Local Sports from The Courier
Monday, March 11, 2013Prep sports: Dick Switzer, fixture at Fostoria athletic events, dies at 92
FOR THE COURIER
FOSTORIA -- Dick Switzer probably had the largest family in Fostoria.
"The biggest thing about Dick was he looked at the athletes as part of his family," said Aaron Weidner, Fostoria City Schools athletic director.
Switzer, who is best known as having been the timekeeper for Fostoria High School football and basketball games for 63 seasons, died Friday. The charter member of the Fostoria Athletic Hall of Fame was 92.
"He had a lot of pride in the athletes, the school and the community," Weidner said.
Switzer's dedication to operating the clock at athletic contests was part of a legacy of service.
Tom Grine, Fostoria junior/senior high principal and a former head football coach and athlete at the school, came to know Switzer well.
"We're talking about someone who represented Fostoria High School athletics longer than anyone," Grine said. "To do something for 63 years, that's the epitome of passion, dedication and having relationships."
Switzer's consummate service, certainly, came as a member of the U.S. Army during World War II, which included involvement in the Battle of the Bulge.
Later came his timekeeping duties, but beyond those he contributed in a variety of other ways to Fostoria sports.
"Anytime any of the athletic directors needed something, the first call they made would be to Dick," Grine said. "And I never heard the word 'no' come out of his mouth."
Said Weidner: "He genuinely cared about every person he knew. If someone was down, he wanted to help them come up. Whenever he could be of assistance to anyone, he wanted to do it."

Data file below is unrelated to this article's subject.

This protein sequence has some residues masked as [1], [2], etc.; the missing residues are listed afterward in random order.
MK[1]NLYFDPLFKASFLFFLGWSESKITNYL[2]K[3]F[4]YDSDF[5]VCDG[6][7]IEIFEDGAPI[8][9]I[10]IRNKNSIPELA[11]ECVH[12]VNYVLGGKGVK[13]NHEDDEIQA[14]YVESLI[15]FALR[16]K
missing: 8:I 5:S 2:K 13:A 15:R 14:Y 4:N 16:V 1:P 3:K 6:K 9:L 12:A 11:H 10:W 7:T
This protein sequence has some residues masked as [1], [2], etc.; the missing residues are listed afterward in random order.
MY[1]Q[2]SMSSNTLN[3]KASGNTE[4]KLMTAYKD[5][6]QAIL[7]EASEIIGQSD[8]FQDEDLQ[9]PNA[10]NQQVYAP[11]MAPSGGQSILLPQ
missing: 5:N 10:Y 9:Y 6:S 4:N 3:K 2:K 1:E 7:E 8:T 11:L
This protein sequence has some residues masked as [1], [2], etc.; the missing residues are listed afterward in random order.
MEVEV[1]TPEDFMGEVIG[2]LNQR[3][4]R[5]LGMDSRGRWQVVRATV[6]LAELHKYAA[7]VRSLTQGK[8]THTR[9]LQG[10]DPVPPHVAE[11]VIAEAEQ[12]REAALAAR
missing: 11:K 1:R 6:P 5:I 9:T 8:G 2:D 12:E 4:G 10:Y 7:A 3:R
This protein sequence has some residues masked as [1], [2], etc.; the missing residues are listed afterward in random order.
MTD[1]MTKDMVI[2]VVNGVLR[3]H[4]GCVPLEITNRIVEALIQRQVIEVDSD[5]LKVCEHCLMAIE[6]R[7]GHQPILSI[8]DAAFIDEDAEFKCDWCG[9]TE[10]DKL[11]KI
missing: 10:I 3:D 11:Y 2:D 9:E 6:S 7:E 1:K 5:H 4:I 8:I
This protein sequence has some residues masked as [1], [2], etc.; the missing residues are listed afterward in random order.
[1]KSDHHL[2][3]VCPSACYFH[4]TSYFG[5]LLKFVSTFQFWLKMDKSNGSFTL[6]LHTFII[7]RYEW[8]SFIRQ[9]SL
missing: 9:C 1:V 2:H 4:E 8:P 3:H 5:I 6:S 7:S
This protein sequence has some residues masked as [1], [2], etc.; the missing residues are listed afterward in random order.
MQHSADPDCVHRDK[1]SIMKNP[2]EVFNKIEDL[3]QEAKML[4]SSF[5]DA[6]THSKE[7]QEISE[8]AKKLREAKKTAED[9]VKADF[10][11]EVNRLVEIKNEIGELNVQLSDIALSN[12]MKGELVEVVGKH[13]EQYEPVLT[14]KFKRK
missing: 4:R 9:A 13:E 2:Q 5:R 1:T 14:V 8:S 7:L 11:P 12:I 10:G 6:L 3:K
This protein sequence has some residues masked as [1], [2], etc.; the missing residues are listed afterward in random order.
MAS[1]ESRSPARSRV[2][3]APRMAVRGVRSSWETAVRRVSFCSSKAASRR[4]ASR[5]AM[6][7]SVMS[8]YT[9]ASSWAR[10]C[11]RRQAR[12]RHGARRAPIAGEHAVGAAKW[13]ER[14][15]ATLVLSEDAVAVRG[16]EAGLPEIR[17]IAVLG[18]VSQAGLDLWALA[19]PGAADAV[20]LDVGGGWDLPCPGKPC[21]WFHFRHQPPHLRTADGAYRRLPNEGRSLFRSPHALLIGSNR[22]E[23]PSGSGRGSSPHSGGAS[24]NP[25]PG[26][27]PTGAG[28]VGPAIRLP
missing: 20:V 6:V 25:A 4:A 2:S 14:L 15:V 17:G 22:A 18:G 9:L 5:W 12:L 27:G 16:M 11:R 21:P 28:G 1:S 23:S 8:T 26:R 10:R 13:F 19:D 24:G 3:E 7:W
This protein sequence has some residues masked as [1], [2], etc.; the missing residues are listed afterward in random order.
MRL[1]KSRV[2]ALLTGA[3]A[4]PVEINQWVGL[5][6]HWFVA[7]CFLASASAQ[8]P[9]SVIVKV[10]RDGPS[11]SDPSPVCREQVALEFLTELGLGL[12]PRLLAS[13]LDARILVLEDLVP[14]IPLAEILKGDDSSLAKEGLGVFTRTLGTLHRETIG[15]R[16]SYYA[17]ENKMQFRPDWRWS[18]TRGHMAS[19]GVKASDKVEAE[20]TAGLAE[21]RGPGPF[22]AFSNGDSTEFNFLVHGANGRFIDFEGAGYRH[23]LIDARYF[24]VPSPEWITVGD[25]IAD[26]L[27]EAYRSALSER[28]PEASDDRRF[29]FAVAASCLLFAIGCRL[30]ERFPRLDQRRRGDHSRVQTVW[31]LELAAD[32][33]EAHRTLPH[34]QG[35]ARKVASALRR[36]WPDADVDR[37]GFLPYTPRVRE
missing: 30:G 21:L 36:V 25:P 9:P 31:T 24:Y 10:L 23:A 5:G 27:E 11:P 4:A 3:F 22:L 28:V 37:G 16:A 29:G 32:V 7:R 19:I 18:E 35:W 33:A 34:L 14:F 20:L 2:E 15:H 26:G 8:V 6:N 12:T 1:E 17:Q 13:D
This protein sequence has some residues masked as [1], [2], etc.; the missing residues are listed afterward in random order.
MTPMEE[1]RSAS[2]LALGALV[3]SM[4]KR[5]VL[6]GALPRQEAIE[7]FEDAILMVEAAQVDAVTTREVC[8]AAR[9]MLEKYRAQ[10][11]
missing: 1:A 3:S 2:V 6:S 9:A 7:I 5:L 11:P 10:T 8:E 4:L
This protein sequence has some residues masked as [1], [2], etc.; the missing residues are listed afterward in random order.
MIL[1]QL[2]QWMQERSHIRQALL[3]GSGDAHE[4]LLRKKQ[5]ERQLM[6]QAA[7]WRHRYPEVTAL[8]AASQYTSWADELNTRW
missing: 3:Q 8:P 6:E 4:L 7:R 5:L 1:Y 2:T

Among those he cared for were the Fostoria athletes, from whom he gained respect and with whom he forged friendships.
"That one guy in your high school program thats been around so long and to every game that u don't realize how amazing he was. #ripmrswitzer," Micah Hyde, a former football star at Fostoria and the University of Iowa and a likely NFL draft choice next month, said Friday on his Twitter account.
Switzer's involvement in Fostoria athletics wasn't limited to official capacities. Weidner said Switzer missed a total of five home or away Redmen varsity football games through 63 years, and he also regularly went to boys basketball games on the road.
"I was very blessed to take him to every away (football) game during my tenure," said Weidner, who is in his fourth year as athletic director. "We would always go out to eat and then go to the game."
Many of those ventures brought nasty weather conditions, but Weidner said Switzer wouldn't abandon the cause of supporting the teams he loved.
"He felt he was a staple in those kids' lives and he was not about to leave them behind," Weidner said.
"Fostoria athletics was part of his family," Grine said. "He put a lot into it and he'd be the first to tell you he got a lot out of it."
All the while supporting Fostoria sports, Switzer worked for Union Carbide (now National Electrical Carbon) for 36 years and then operated a floral shop in Fostoria. Among other endeavors, he became a member of Fostoria's city council and owned and managed a local semipro baseball team.
While in his late 80s, Switzer became certified by the Ohio High School Athletic Association to work as a track and field official. He was believed to be the oldest in the state to hold such certification.
"From his service in the Battle of the Bulge through working at the Carbon to operating his own business and his service to the school, he really lived for 92 years," Weidner said.
"To me," Grine said, "he's a legend."
Subscribe to The Courier.